2023 is the time to buy video podcast equipment, because video podcasts might be the future of the medium according to Nick Hilton of Podot Pods. Once you understand the data, it’s easy to see why the industry is trending towards video.
First, a study found that video is more engaging for the audience than audio. In addition, we have current research on podcast listener habits that indicates that YouTube is the most popular podcast platform among listeners who listen to podcasts at least once a week.
So if you want to be ahead of the curve and start a video podcast, this article will help you with the basics of your video podcast equipment setup. We’ll discuss everything you need, including microphones, headphones, cameras, lighting, and video recording software. Let’s go!
We’ve written another article with 8 of our favorite podcast microphones, and the principles are the same for video podcasts. Even with video, your microphone is the most important piece of gear for podcasters.
Here are 3 podcast microphones for different budgets:
The Samson Q2U has a great recording quality for the price, especially because it comes with a microphone stand, windscreen. It works with USB and XLR cables.
The Procaster is designed to provide professional broadcasting quality for an affordable price. With features like its internal pop filter and included stand mount, the Procaster is a great option for any podcaster looking to upgrade their basic setup.
If you want to splurge and simply want THE best podcast microphone, look no further than the U87. It will pick up almost any sound nearby, so you need to be careful with background noise and mouth sounds while recording.
We’ve also written an article with all our recommendations for podcast headphones. Here’s three options for three budget levels.
These headphones were our pick for the best beginner podcast setup, and for good reason. There are no bells and whistles, but the sound and build quality are fantastic for the price.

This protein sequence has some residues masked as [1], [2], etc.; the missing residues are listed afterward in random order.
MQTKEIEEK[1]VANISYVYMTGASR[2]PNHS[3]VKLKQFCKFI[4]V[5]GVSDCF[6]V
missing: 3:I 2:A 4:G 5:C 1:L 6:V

These headphones are used by the most popular podcaster in the world, Joe Rogan, who wears them for hours at a time for multiple episodes a week. That’s about as good as an endorsement that you could get.
An even higher quality version of the two ATH Audio-Technica headphones. These are designed for professional audio studios, but can still be used for at-home setups.
The next essential piece of video podcast equipment is of course, a camera. Depending on your budget, you could spend as little as zero dollars and as high as $569.
While your cell phone should never be used as a podcast microphone, the same can’t be said for video. Modern cell phones have surprisingly great picture and video quality, so if you’re on a budget, look no further than the device already inside your pocket.
We do not recommend using your laptops internal webcam to record your video podcast, but that doesn’t mean that you shouldn’t use any webcam. Logitech’s Brio is an external webcam with a surprising amount of features, including three fields of vision, autofocus, and automatic white balance.
And because it’s a webcam, it is inherently flexible to use for in-person recordings and online interviews.
While Canon EOS M50 is technically an entry level camera in the camera world, for your video podcast it’s certainly high end.
One major advantage the M50 has over the other two options is that it shoots in 4k. In addition, it’s advertised as a vlogging camera, meaning that it’s designed to be easy to use.